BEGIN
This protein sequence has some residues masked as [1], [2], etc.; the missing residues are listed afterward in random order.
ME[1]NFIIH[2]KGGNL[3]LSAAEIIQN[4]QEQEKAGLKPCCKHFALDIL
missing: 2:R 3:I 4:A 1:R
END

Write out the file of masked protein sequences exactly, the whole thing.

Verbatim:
This protein sequence has some residues masked as [1], [2], etc.; the missing residues are listed afterward in random order.
ME[1]NFIIH[2]KGGNL[3]LSAAEIIQN[4]QEQEKAGLKPCCKHFALDIL
missing: 2:R 3:I 4:A 1:R